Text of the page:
When the 2011-2012 academic year commences in August, two new permanent professors, one already well known to students and the community and the other a transplant from California, will join the permanent faculty at the University of Utah S.J. Quinney College of Law.
Emily Chiang, who has been a visiting assistant professor for the past two years, and Michael Teter, who has been teaching at his alma mater, Pomona College, will be joining the College of Law faculty as junior faculty members. “Both of these exceptional young scholars fuse top-level academic work and dedicated service to the cause of justice with a demonstrated love for teaching and a reputation for excellence in the classroom,” said Dean Hiram Chodosh. “We look forward to the invaluable contributions each will make to the College and the society beyond.”
Fresh from teaching Constitutional Law II this summer, Emily Chiang, is already counting the days until the Public Policy Clinic commences again in the fall. “I am very much looking forward to starting the clinic up again — the students have done some incredible work the last couple of years and I think that together we can really make a difference in our community,” Chiang said. “I’m hoping that now that I have a more permanent position, I’ll be able to reach out to even more students and they in turn will be able to rely on me as a resource.”
A graduate of Harvard Law School, Chiang worked at Brennan Center for Justice at N.Y.U. School of Law and for the American Civil Liberties Union prior to teaching at the College of Law. Since arriving in Utah, in 2009, she has taught CLE’s, presented at local and national conferences, and authored several publications. Her areas of expertise include Civil Rights, Constitutional Law, Criminal Procedure, Discrimination, Education Law, Public Interest Practice, and Race and the Law.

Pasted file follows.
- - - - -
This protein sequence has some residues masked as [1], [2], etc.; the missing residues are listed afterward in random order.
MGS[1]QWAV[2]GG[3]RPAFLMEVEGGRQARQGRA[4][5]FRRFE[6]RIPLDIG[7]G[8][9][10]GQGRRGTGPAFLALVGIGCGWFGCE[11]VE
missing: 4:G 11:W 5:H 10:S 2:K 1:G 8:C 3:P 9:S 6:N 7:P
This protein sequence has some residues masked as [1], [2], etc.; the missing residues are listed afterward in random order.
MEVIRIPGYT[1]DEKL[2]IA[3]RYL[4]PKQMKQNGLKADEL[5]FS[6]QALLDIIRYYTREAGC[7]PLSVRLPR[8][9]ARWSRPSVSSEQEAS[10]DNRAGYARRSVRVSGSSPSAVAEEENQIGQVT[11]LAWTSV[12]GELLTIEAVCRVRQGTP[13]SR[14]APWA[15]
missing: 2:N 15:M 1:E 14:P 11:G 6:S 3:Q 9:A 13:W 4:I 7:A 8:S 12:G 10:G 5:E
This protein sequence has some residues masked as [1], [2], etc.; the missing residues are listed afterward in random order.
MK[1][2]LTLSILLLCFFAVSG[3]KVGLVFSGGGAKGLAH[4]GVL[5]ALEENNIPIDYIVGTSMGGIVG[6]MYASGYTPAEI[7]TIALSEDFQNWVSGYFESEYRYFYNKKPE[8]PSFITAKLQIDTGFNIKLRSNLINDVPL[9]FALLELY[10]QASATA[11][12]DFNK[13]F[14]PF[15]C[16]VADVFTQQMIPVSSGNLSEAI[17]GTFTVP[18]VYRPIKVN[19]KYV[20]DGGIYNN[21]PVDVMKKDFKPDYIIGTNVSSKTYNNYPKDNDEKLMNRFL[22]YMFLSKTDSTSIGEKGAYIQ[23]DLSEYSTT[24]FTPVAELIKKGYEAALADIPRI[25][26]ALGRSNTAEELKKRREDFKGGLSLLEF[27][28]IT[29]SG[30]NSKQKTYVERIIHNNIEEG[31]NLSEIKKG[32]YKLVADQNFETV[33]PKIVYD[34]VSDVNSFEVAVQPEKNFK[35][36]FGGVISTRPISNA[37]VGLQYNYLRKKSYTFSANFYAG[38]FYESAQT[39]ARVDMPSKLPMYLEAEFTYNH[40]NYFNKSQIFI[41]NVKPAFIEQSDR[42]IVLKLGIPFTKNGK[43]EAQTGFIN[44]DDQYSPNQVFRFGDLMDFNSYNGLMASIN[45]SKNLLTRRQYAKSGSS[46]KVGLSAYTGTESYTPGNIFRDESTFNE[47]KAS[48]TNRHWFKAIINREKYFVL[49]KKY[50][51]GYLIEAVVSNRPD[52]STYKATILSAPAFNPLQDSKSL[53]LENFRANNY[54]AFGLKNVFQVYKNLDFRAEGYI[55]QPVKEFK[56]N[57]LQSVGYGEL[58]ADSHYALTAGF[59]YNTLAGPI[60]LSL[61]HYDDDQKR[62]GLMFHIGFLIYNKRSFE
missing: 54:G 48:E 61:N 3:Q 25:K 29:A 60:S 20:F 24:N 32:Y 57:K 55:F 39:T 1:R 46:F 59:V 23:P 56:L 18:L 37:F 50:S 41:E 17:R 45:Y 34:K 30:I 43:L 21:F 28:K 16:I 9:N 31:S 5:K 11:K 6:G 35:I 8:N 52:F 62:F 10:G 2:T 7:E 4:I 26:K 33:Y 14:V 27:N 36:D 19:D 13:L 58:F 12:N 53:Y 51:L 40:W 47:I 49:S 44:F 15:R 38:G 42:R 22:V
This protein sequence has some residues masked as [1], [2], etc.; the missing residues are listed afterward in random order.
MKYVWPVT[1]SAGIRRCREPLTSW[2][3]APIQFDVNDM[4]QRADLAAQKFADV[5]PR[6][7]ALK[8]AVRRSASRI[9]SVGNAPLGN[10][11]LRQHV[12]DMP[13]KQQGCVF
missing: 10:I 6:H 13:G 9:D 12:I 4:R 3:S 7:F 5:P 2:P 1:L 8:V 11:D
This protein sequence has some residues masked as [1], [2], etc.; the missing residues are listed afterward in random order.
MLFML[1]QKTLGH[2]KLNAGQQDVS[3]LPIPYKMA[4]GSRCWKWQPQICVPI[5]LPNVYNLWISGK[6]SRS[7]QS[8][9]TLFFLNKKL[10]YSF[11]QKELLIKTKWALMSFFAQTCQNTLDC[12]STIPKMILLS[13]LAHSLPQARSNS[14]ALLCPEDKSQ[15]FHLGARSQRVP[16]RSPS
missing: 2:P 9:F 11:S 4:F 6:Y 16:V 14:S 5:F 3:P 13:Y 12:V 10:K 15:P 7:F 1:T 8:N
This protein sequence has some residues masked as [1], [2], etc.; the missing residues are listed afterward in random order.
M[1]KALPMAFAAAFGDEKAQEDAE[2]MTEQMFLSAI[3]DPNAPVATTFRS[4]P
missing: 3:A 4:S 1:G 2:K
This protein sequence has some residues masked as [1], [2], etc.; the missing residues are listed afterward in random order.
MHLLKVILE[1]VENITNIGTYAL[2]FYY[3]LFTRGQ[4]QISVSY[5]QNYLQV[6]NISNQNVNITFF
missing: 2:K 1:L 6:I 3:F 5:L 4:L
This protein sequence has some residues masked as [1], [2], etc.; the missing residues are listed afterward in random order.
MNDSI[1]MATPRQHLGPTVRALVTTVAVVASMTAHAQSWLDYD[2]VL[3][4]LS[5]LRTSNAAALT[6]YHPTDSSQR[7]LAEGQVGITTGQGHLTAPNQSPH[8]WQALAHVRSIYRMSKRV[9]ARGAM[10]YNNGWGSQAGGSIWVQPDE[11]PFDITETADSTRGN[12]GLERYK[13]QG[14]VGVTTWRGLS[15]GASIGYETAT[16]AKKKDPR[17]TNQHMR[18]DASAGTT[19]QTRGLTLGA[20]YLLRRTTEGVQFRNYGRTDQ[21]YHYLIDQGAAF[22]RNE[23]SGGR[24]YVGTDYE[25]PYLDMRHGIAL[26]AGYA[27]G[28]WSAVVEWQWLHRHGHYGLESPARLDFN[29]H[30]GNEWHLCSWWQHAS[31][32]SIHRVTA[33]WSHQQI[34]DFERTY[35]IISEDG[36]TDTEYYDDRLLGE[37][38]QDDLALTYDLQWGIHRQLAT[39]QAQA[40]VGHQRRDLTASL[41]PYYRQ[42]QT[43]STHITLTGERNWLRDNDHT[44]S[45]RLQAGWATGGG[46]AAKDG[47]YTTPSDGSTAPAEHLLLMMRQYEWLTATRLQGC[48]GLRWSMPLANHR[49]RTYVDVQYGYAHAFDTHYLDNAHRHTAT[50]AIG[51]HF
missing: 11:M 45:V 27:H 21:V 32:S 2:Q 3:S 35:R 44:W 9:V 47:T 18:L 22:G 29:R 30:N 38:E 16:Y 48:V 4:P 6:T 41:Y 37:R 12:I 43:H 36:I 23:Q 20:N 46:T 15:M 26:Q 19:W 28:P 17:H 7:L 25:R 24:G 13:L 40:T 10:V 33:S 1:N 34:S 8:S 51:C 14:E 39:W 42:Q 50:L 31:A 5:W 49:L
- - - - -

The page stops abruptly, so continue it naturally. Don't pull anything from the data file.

Joining the College of Law during Fall Semester is Michael Teter, who avers that he is “thrilled to be joining the University of Utah College of Law. The law school’s focus on fostering dynamic interactions among faculty, students, and the larger legal community creates an ideal place for learning and teaching. I’m looking forward to being a part of it.”
Teter will be teaching Constitutional Law and Legislation, a course focused on the legislative process and statutory interpretation. “I’m actually coming from a two-year stint teaching in the politics department at my undergraduate alma mater, Pomona College, which provided great insights into connecting legal questions to larger political and societal issues,” he explained. “I also strive to maintain a robust pro bono practice and am currently part of a legal team representing a young woman incarcerated in California.” Teter and his fellow team members recently won the young woman a commutation from outgoing Governor Arnold Schwarzenegger and have a habeas petition pending before the California Supreme Court.
Teter is a graduate of Yale Law School. Prior to teaching at Pomona College, he was a teaching fellow in the Federal Legislation and Administrative Clinic at Georgetown Law. Before that, he was an litigation associate at Perkins Coie in Seattle, Washington. His areas of expertise are legislative process, statutory interpretation, constitutional law, and law and politics. He recently finished an article questioning the constitutionality of the Senate filibuster and is currently working on a paper focusing on the judicial confirmation process.